Okay, it’s confession time. I’m a snob, an elitist, and worse. I believe that my many years as a university teacher of rhetoric, and my equal amount of time as a writer of several novels, poetry, essays, and more, qualify me as a specialist in those areas. In addition, my broad and deep background in the liberal arts has taught me what constitutes good and bad writing/thinking. I don’t claim to be the final arbiter of taste, but I do believe we can learn to recognize when fiction (or any other kind of writing) doesn’t measure up.
A parallel: If we love food and have eaten at better restaurants, it doesn’t take long to recognize the difference between high-level cuisine and what is mediocre. Similarly, for those of us that love wine, a more costly bottle usually tastes better than two-buck chuck. Isn’t this how we develop more discriminating palates? And shouldn’t this refinement apply to literature and other arts? Or has widespread popular education, prevalent communications systems, and what is often called ‘mass society’ totally eroded these differences?
I believe it did for me. Early this year, I joined an on-line group that billed itself as a writers’ book club. Its mission is to profile, promote, and propel indie authors, an undertaking I applauded at the time since my novels have—and will be—published by smaller presses. I paid my membership fee, willing to take a risk and also hoping that this association would help me find more readers for my work. A constant learner, I also thought I might pick up something new from my fellow writers.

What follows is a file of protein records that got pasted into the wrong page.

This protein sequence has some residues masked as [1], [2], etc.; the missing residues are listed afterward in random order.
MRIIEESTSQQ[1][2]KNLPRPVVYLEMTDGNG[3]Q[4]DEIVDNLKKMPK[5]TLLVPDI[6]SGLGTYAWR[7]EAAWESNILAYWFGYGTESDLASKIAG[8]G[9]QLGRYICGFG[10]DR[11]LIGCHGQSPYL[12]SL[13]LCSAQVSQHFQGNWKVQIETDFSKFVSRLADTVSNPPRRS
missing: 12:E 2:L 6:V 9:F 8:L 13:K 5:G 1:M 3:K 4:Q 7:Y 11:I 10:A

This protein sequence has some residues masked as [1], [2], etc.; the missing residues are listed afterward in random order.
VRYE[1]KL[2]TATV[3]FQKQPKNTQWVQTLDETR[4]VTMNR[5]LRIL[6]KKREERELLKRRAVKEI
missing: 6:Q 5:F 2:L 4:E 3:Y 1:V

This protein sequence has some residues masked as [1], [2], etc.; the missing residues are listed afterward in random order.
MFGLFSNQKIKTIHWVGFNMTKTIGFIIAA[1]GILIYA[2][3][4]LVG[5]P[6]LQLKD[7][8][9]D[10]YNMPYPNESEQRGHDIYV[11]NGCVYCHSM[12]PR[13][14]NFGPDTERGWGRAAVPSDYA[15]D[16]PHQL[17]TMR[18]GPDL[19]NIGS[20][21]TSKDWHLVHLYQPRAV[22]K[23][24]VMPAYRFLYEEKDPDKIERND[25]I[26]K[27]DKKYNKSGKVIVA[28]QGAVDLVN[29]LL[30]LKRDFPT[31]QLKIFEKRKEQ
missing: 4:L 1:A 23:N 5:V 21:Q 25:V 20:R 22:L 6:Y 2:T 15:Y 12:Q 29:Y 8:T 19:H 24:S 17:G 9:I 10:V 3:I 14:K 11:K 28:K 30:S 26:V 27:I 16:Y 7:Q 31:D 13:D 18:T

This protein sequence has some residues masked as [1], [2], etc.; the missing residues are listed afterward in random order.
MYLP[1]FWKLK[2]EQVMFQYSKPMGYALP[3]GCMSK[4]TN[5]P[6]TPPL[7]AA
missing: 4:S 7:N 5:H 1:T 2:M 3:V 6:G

But once I became a member, I discovered that most other subscribers had self-published. Their work lacked the depth and quality I was hoping to find. I don’t want to get into a discussion here of the pros and cons of self-publishing, though I think it’s a viable option in some cases, especially if the writers are professional and seek expert editing before they release their books. Yet in this case, there clearly was a difference between the self-published writers (for the most part) and those who had work released through traditional presses.
Unfortunately, one of the organization’s requirements is for each member to purchase, read, and give an ‘honest’ review of another member’s book for a total of four a year. In general, the books I purchase are mainly literary, and I had difficulty finding any in that category among my fellow writers there. Though I had agreed to this membership rule, I found it difficult to do because there was so little of quality to choose from. I also felt exploited by the requirement. While so far I’ve read and reviewed three books for the group, I haven’t had the favor returned.
Realizing I made a mistake to involve myself in this pledging enterprise, I’ve finally decided to quit, but my experience with it has forced me to be more discriminating. In the future I’ll remember that, yes, Virginia, there really is a Santa Claus, and yes, Lily, not all Internet sites are created equal.
The Internet offers many opportunities for authors to network and market themselves. But I need to chuck my egalitarian instincts and not get involved in situations that consume my time without any payback. A valuable lesson.